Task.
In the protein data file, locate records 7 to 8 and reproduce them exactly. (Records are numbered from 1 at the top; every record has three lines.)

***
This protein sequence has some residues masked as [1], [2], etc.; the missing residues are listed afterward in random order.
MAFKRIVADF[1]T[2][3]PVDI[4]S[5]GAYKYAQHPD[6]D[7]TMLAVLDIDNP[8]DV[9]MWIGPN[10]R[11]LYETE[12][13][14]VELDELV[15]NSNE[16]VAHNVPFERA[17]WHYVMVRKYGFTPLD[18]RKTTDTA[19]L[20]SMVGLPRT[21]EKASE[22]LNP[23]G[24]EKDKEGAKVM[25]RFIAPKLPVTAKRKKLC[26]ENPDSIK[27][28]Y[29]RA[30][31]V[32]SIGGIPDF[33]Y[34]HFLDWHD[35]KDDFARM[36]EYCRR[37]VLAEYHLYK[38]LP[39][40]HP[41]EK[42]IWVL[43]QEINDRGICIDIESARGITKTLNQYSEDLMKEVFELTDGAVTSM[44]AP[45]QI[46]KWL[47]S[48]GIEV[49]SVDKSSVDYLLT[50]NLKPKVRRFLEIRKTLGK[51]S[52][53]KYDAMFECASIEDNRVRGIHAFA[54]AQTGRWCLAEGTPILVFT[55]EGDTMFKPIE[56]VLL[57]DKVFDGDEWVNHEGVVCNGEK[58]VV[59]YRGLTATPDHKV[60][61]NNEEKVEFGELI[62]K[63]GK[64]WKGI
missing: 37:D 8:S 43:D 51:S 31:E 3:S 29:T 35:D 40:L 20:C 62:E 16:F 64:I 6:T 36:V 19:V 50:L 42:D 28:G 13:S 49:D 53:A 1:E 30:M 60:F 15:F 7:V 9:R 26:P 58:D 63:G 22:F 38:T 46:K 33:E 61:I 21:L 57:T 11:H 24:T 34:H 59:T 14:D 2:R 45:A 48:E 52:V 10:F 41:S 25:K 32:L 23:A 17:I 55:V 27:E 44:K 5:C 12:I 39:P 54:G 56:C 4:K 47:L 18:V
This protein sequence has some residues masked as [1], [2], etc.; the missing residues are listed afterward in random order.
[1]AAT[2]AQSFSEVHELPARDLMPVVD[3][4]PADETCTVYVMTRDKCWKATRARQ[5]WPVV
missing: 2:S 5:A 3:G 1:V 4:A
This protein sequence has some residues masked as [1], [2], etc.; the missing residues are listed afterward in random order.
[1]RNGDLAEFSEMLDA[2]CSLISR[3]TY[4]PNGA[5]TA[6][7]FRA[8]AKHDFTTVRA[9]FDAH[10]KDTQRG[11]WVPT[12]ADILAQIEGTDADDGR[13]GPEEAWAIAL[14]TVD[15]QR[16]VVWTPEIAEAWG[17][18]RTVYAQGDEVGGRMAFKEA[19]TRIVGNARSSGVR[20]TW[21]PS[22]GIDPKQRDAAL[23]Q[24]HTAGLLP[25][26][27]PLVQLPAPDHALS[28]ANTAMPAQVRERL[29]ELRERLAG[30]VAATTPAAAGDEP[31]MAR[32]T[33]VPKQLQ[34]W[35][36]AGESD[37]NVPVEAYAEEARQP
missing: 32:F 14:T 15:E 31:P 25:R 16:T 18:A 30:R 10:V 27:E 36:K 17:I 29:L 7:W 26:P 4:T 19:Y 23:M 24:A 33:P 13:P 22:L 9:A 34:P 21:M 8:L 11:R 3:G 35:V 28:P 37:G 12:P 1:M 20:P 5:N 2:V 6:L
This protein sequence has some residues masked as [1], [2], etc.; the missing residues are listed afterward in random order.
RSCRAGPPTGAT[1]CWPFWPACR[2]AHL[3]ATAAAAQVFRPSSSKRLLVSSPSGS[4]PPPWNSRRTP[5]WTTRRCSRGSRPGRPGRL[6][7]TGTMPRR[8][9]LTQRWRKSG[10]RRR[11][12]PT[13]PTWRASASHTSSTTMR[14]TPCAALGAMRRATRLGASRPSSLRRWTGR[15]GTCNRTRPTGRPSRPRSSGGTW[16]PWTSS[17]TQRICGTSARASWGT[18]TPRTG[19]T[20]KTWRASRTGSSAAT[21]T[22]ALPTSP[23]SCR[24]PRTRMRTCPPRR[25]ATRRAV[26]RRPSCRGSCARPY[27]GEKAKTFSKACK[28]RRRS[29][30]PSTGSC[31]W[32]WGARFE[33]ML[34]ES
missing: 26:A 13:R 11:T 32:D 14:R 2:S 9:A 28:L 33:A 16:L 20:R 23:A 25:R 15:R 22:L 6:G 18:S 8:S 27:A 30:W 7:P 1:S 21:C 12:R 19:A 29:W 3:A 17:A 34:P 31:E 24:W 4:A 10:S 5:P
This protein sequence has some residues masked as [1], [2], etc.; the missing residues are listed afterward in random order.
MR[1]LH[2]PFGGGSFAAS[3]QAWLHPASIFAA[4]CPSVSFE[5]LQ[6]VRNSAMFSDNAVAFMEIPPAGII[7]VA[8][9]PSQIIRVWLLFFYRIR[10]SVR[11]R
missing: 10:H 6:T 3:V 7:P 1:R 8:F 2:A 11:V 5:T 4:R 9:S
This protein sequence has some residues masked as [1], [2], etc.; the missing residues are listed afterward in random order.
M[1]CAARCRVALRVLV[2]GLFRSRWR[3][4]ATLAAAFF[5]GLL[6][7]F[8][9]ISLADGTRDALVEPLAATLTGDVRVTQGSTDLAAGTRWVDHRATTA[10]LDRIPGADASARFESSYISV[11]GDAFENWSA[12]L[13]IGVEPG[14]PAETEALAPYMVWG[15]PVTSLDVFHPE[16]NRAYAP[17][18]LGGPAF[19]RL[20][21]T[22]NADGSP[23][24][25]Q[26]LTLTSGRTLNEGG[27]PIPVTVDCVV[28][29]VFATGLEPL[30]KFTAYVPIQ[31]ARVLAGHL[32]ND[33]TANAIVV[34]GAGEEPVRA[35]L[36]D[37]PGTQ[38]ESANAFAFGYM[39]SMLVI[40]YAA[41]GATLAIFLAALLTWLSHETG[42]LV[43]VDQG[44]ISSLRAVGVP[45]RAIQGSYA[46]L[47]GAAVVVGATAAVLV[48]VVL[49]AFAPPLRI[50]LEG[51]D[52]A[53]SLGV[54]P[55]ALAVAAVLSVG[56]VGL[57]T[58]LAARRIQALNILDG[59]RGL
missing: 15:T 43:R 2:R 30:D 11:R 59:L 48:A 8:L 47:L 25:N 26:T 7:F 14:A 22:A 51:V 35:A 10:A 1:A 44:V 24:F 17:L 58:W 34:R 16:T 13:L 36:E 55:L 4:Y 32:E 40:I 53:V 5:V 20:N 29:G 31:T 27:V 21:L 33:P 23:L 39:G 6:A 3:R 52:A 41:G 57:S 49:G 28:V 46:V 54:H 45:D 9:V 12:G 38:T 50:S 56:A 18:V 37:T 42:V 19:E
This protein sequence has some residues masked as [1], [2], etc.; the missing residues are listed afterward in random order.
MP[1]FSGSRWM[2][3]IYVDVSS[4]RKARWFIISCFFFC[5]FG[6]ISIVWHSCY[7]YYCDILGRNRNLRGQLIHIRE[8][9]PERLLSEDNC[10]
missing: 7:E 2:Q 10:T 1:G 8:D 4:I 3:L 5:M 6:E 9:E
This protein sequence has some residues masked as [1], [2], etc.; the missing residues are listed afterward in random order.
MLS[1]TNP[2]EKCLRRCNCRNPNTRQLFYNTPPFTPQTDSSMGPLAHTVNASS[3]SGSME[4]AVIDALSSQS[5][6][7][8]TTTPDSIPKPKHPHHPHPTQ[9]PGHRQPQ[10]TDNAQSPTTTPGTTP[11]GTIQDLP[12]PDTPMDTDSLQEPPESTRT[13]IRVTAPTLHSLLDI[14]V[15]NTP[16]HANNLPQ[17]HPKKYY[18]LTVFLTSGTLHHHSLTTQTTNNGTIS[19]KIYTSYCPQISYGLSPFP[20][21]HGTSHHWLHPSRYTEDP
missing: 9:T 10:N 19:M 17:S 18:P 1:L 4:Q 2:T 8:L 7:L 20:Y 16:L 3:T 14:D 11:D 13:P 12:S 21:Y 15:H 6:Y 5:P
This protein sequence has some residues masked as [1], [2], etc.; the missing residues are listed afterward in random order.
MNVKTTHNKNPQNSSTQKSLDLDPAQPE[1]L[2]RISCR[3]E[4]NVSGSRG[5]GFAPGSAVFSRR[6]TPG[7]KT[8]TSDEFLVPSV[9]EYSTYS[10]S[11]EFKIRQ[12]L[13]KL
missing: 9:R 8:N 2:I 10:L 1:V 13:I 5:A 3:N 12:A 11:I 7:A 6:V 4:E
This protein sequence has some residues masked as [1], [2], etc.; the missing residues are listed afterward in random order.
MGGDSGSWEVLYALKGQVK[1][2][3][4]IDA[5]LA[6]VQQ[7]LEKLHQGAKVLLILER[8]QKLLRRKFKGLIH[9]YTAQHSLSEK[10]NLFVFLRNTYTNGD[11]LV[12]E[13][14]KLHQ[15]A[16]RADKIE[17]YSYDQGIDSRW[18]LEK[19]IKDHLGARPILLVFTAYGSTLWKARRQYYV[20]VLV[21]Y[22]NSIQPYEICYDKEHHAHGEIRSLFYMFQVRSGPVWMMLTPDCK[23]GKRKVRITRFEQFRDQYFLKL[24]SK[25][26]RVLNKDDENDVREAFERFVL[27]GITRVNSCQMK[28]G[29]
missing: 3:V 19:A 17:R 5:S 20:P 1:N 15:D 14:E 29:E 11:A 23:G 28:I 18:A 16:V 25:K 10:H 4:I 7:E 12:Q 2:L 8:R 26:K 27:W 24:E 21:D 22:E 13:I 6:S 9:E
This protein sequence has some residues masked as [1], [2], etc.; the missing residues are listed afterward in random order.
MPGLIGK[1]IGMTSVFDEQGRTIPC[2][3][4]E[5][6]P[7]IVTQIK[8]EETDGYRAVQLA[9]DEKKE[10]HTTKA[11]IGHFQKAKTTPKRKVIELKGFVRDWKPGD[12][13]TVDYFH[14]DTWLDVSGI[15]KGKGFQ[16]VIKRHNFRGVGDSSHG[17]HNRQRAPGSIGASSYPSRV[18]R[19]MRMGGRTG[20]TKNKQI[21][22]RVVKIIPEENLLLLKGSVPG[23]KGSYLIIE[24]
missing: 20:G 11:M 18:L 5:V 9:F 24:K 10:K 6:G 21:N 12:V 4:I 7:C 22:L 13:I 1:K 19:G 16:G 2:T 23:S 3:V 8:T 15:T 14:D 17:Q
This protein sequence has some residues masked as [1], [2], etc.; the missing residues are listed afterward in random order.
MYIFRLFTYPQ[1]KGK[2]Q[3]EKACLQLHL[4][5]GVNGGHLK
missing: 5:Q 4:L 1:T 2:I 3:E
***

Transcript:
This protein sequence has some residues masked as [1], [2], etc.; the missing residues are listed afterward in random order.
MP[1]FSGSRWM[2][3]IYVDVSS[4]RKARWFIISCFFFC[5]FG[6]ISIVWHSCY[7]YYCDILGRNRNLRGQLIHIRE[8][9]PERLLSEDNC[10]
missing: 7:E 2:Q 10:T 1:G 8:D 4:I 3:L 5:M 6:E 9:E
This protein sequence has some residues masked as [1], [2], etc.; the missing residues are listed afterward in random order.
MLS[1]TNP[2]EKCLRRCNCRNPNTRQLFYNTPPFTPQTDSSMGPLAHTVNASS[3]SGSME[4]AVIDALSSQS[5][6][7][8]TTTPDSIPKPKHPHHPHPTQ[9]PGHRQPQ[10]TDNAQSPTTTPGTTP[11]GTIQDLP[12]PDTPMDTDSLQEPPESTRT[13]IRVTAPTLHSLLDI[14]V[15]NTP[16]HANNLPQ[17]HPKKYY[18]LTVFLTSGTLHHHSLTTQTTNNGTIS[19]KIYTSYCPQISYGLSPFP[20][21]HGTSHHWLHPSRYTEDP
missing: 9:T 10:N 19:M 17:S 18:P 1:L 4:Q 2:T 8:L 7:L 20:Y 16:L 3:T 14:D 11:D 13:P 12:S 21:Y 15:H 6:Y 5:P